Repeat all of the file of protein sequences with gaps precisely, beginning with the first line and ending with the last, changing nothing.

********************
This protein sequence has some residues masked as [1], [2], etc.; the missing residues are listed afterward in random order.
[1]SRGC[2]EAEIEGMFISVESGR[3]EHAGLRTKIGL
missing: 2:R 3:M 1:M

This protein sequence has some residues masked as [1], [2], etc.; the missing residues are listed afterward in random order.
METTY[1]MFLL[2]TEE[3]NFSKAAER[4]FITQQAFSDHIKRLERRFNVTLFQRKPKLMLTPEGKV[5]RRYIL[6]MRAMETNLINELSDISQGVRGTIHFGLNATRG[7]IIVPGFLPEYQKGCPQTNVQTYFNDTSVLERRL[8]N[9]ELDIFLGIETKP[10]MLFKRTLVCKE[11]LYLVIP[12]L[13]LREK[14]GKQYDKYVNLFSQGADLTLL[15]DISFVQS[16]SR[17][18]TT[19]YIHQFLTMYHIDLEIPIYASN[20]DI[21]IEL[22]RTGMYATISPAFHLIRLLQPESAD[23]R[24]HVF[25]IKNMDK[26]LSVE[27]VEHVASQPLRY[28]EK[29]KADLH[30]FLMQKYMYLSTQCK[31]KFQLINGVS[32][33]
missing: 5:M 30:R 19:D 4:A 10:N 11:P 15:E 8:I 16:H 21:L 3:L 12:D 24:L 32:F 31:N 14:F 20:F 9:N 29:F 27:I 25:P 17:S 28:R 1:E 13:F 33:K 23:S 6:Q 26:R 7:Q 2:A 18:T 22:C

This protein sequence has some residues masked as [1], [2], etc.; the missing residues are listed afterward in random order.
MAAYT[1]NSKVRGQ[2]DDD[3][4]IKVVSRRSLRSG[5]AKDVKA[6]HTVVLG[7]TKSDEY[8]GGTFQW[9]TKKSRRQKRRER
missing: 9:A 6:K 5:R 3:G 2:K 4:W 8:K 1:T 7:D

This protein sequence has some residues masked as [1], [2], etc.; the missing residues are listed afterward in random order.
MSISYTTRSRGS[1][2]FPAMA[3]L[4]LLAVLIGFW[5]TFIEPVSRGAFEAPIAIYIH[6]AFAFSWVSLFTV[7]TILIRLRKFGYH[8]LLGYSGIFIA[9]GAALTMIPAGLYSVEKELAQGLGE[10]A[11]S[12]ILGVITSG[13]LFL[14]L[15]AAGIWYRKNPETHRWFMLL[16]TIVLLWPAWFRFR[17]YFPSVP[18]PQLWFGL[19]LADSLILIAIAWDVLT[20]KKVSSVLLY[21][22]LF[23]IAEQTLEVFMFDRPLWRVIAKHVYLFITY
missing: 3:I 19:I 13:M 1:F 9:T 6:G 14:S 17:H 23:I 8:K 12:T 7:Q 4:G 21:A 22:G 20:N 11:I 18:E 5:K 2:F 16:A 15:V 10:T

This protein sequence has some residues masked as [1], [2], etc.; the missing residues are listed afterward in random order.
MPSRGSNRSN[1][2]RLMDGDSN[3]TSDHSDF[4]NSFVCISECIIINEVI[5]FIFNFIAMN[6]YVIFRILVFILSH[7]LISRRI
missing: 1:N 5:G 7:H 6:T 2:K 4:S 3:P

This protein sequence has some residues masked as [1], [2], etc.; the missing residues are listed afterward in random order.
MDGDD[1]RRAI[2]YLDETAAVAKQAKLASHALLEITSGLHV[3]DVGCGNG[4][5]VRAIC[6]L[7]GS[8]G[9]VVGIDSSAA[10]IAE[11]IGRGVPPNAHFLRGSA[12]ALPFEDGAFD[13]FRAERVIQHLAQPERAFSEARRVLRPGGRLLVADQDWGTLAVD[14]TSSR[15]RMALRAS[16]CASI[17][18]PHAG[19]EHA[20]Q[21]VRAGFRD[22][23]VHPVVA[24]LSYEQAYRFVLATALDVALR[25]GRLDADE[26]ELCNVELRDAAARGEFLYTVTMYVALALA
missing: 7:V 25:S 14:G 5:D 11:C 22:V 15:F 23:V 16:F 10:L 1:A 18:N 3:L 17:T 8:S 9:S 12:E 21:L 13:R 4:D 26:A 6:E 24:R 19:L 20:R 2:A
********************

This protein sequence has some residues masked as [1], [2], etc.; the missing residues are listed afterward in random order.
[1]SRGC[2]EAEIEGMFISVESGR[3]EHAGLRTKIGL
missing: 2:R 3:M 1:M

This protein sequence has some residues masked as [1], [2], etc.; the missing residues are listed afterward in random order.
METTY[1]MFLL[2]TEE[3]NFSKAAER[4]FITQQAFSDHIKRLERRFNVTLFQRKPKLMLTPEGKV[5]RRYIL[6]MRAMETNLINELSDISQGVRGTIHFGLNATRG[7]IIVPGFLPEYQKGCPQTNVQTYFNDTSVLERRL[8]N[9]ELDIFLGIETKP[10]MLFKRTLVCKE[11]LYLVIP[12]L[13]LREK[14]GKQYDKYVNLFSQGADLTLL[15]DISFVQS[16]SR[17][18]TT[19]YIHQFLTMYHIDLEIPIYASN[20]DI[21]IEL[22]RTGMYATISPAFHLIRLLQPESAD[23]R[24]HVF[25]IKNMDK[26]LSVE[27]VEHVASQPLRY[28]EK[29]KADLH[30]FLMQKYMYLSTQCK[31]KFQLINGVS[32][33]
missing: 5:M 30:R 19:D 4:A 10:N 11:P 15:E 8:I 16:H 21:L 3:L 12:D 24:L 32:F 31:N 14:F 20:F 9:N 29:F 27:I 25:P 17:S 28:R 1:E 13:F 33:K 23:S 6:Q 26:R 7:Q 2:A 18:T 22:C

This protein sequence has some residues masked as [1], [2], etc.; the missing residues are listed afterward in random order.
MAAYT[1]NSKVRGQ[2]DDD[3][4]IKVVSRRSLRSG[5]AKDVKA[6]HTVVLG[7]TKSDEY[8]GGTFQW[9]TKKSRRQKRRER
missing: 9:A 6:K 5:R 3:G 2:K 4:W 8:K 1:T 7:D

This protein sequence has some residues masked as [1], [2], etc.; the missing residues are listed afterward in random order.
MSISYTTRSRGS[1][2]FPAMA[3]L[4]LLAVLIGFW[5]TFIEPVSRGAFEAPIAIYIH[6]AFAFSWVSLFTV[7]TILIRLRKFGYH[8]LLGYSGIFIA[9]GAALTMIPAGLYSVEKELAQGLGE[10]A[11]S[12]ILGVITSG[13]LFL[14]L[15]AAGIWYRKNPETHRWFMLL[16]TIVLLWPAWFRFR[17]YFPSVP[18]PQLWFGL[19]LADSLILIAIAWDVLT[20]KKVSSVLLY[21][22]LF[23]IAEQTLEVFMFDRPLWRVIAKHVYLFITY
missing: 3:I 19:I 13:M 1:F 9:T 6:G 14:S 17:H 23:I 8:K 12:T 7:Q 4:G 21:A 22:G 20:N 11:I 18:E 5:K 2:F 16:A 15:V 10:T

This protein sequence has some residues masked as [1], [2], etc.; the missing residues are listed afterward in random order.
MPSRGSNRSN[1][2]RLMDGDSN[3]TSDHSDF[4]NSFVCISECIIINEVI[5]FIFNFIAMN[6]YVIFRILVFILSH[7]LISRRI
missing: 1:N 5:G 7:H 6:T 2:K 4:S 3:P

This protein sequence has some residues masked as [1], [2], etc.; the missing residues are listed afterward in random order.
MDGDD[1]RRAI[2]YLDETAAVAKQAKLASHALLEITSGLHV[3]DVGCGNG[4][5]VRAIC[6]L[7]GS[8]G[9]VVGIDSSAA[10]IAE[11]IGRGVPPNAHFLRGSA[12]ALPFEDGAFD[13]FRAERVIQHLAQPERAFSEARRVLRPGGRLLVADQDWGTLAVD[14]TSSR[15]RMALRAS[16]CASI[17][18]PHAG[19]EHA[20]Q[21]VRAGFRD[22][23]VHPVVA[24]LSYEQAYRFVLATALDVALR[25]GRLDADE[26]ELCNVELRDAAARGEFLYTVTMYVALALA
missing: 7:V 25:S 14:G 5:D 11:C 22:V 15:F 23:V 16:F 10:L 1:A 18:N 3:L 17:T 8:S 9:S 12:E 21:L 13:R 4:D 26:A 6:E 24:R 19:L 20:R 2:A